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Public Goods, Social Norms, and Naïve Beliefs

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  • EDWARD CARTWRIGHT
  • AMRISH PATEL

Abstract

An individual's contribution to a public good may be seen by others as a signal of attributes such as generosity or wealth. An individual may, therefore, choose their contribution so as to send an appropriate signal to others. In this paper, we question how the inferences made by others will influence the amount contributed to the public good. Evidence suggests that individuals are naïve and biased toward taking things at "face value." We contrast, therefore, contributions made to a public good if others are expected to make rational inferences versus contributions if others are expected to make naïve inferences. Copyright � 2010 Wiley Periodicals, Inc..

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File URL: http://www.blackwell-synergy.com/doi/abs/10.1111/j.1467-9779.2009.01457.x
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Bibliographic Info

Article provided by Association for Public Economic Theory in its journal Journal of Public Economic Theory.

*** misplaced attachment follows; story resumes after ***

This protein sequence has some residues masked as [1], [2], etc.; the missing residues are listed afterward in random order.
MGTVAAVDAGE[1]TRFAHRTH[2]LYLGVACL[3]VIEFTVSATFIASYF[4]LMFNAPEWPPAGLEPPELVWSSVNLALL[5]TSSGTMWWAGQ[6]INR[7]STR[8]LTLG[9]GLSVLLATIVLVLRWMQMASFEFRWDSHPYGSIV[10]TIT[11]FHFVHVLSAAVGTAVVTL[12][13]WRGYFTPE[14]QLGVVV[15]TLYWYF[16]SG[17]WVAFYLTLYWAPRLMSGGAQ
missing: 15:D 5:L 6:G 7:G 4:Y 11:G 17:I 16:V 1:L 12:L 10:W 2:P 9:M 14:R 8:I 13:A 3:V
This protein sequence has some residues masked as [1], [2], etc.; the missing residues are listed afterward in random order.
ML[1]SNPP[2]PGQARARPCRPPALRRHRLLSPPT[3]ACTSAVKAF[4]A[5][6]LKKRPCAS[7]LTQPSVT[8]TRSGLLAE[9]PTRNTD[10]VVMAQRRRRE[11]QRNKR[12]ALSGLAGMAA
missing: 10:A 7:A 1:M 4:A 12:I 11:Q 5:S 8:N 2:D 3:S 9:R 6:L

Volume (Year): 12 (2010)
Issue (Month): 2 (04)
Pages: 199-223

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Handle: RePEc:bla:jpbect:v:12:y:2010:i:2:p:199-223

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Citations

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Cited by:
  1. Edward Cartwright & Amrish Patel, 2009. "Does category reporting increase donations to charity? A signalling game approach," Studies in Economics 0924, Department of Economics, University of Kent.
  2. Patel, Amrish & Cartwright, Edward, 2011. "Naïve Beliefs and the Multiplicity of Social Norms," Working Papers in Economics 488, University of Gothenburg, Department of Economics.
  3. Cartwright, Edward & Patel, Amrish, 2012. "How Category Reporting Can Improve Fundraising," Working Papers in Economics 522, University of Gothenburg, Department of Economics.

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